Lumpectomy is the surgical removal of the breast lump and some of the tissue around it. The lump is removed in one piece and sent to the lab for examination.
Lumpectomy is a form of breast-conserving surgery, meaning that surgeons aim to remove only the lump and the minimal amount of surrounding tissue to save as much of the breast and skin as possible. This surgery is one of many breast cancer treatments available. Unlike a mastectomy, which involves removal of all or a large portion of the breast tissue, a lumpectomy is not considered major surgery and women who have a lumpectomy often go home the same day of their procedure.
Who Is a Candidate for Lumpectomy?
You may be a candidate for a lumpectomy procedure if you have been newly diagnosed with early-stage (stage 1 or 2) breast cancer or ductal carcinoma in situ. In addition, tumors must be small or medium in size and generally located in one area to qualify for a lumpectomy.
Although generally performed to remove smaller tumors, a lumpectomy on larger tumors may be possible for some women receiving neoadjuvant chemotherapy to shrink larger tumors or are undergoing partial breast reconstruction.
What Are the Benefits of Lumpectomy?
The primary benefit of a lumpectomy is that the procedure aims to conserve as much of the breast tissue as possible.
How to Prepare for a Lumpectomy
Before your lumpectomy, you will meet with your surgeon to go over the procedure, its risks, and any reconstruction procedures. You and your doctor will also go over any medications, vitamins and supplements you are currently taking to make sure they will not interfere with your surgery or post-surgery care.
Your doctor will talk to you about any restrictions before your surgery, such a refraining from taking aspirin or other blood thinning medications. They will also give you instructions for eating and drinking before surgery and talk to you about brining someone along to support you and take you home when your procedure is over.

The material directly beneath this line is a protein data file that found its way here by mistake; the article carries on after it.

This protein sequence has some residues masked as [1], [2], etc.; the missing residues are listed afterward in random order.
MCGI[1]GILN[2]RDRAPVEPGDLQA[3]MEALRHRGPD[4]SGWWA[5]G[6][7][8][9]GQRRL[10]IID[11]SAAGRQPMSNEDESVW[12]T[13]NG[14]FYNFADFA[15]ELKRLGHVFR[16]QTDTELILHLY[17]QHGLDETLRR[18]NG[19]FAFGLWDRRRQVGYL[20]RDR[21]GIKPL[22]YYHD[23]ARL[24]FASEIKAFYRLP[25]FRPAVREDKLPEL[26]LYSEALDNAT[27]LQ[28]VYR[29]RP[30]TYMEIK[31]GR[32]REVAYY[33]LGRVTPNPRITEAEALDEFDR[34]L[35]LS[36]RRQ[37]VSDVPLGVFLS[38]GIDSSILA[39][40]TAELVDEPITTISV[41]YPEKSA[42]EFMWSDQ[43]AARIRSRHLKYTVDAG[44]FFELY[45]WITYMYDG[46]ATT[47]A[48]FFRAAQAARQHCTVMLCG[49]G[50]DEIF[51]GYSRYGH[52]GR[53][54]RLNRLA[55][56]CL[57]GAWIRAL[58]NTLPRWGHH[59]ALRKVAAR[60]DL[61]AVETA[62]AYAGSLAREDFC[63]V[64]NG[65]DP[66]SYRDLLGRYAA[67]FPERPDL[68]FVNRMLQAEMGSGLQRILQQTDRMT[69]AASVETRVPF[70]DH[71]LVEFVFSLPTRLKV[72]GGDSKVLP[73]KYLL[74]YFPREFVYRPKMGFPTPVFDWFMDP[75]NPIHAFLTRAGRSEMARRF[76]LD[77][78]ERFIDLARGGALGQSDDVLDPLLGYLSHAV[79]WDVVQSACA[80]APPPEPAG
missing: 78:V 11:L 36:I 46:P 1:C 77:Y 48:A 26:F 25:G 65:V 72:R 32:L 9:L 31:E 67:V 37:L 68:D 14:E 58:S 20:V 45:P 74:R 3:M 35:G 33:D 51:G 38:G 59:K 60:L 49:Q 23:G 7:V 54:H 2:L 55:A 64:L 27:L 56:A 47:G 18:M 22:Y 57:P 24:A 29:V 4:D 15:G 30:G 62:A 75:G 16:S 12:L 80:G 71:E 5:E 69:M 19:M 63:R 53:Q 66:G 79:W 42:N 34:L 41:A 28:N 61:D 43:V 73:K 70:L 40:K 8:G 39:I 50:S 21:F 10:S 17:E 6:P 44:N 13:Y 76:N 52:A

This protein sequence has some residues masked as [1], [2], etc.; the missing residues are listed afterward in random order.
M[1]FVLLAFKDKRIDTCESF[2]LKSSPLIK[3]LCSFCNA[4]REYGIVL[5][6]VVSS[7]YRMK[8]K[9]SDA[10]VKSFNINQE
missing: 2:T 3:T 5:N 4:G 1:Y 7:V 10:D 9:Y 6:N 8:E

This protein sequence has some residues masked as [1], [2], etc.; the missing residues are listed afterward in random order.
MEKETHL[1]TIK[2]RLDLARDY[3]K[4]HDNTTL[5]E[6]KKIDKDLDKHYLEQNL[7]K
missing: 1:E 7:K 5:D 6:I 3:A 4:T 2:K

What to Expect During a Lumpectomy
The following are the general steps you can expect for a lumpectomy:
- A radiologist will locate the abnormal tissue in your breast; this will happen either the day of your surgery with wire localization or up to 30 days before the procedure.
- An anesthesiologist will give you medication to make you feel relaxed and comfortable.
- Your surgeon will make an incision to remove the cancer and some of the surrounding tissue, which will be sent to the lab to be reviewed by a pathologist.
- Your surgeon may remove lymph nodes if a sentinel lymph node biopsy or axillary lymph node dissection needs to be done.
- Your surgeon will then close the incision.
- After your lumpectomy, you will be taken to the recovery room to have your vital signs measured and monitored until you are released to go home.
Recovery and Next Steps
A lumpectomy is usually an outpatient procedure, so you will likely go home the same day as your surgery.
It may take a few days or a week or more for your incision to heal. Before your discharge, your doctor and health care providers will review with you and your caregiver how to care for your incision, restrictions during your recovery, as well as the pain medications and antibiotics you will need to take.
You will have a follow-up appointment with your doctor approximately two weeks after your lumpectomy to make sure your incision has healed and to review the results of the pathology report.
You should be able to resume all of your normal activities within a few weeks after your lumpectomy. The rate of recovery differs for every woman and it important to follow the advice of your doctor before resuming your full daily activities. In general, most women who have a lumpectomy go back to work in two to three days, are able to drive in tow to three weeks, and can resume normal exercise in four to six weeks.
Why Choose MD Anderson at Cooper
The Janet Knowles Breast Cancer Center at MD Anderson Cancer Center at Cooper is South Jersey’s leading breast cancer program. Our board-certified surgeons combine their expertise using state-of-the-art surgical techniques and advanced clinical care with personalized support services to ensure that you receive the care you need and expect.
Our surgeons and their teams guide you step-by-step so you know exactly what to expect during your lumpectomy and recovery. And we’ll be with you along the way to provide resources, information and cancer care support services to you and your family.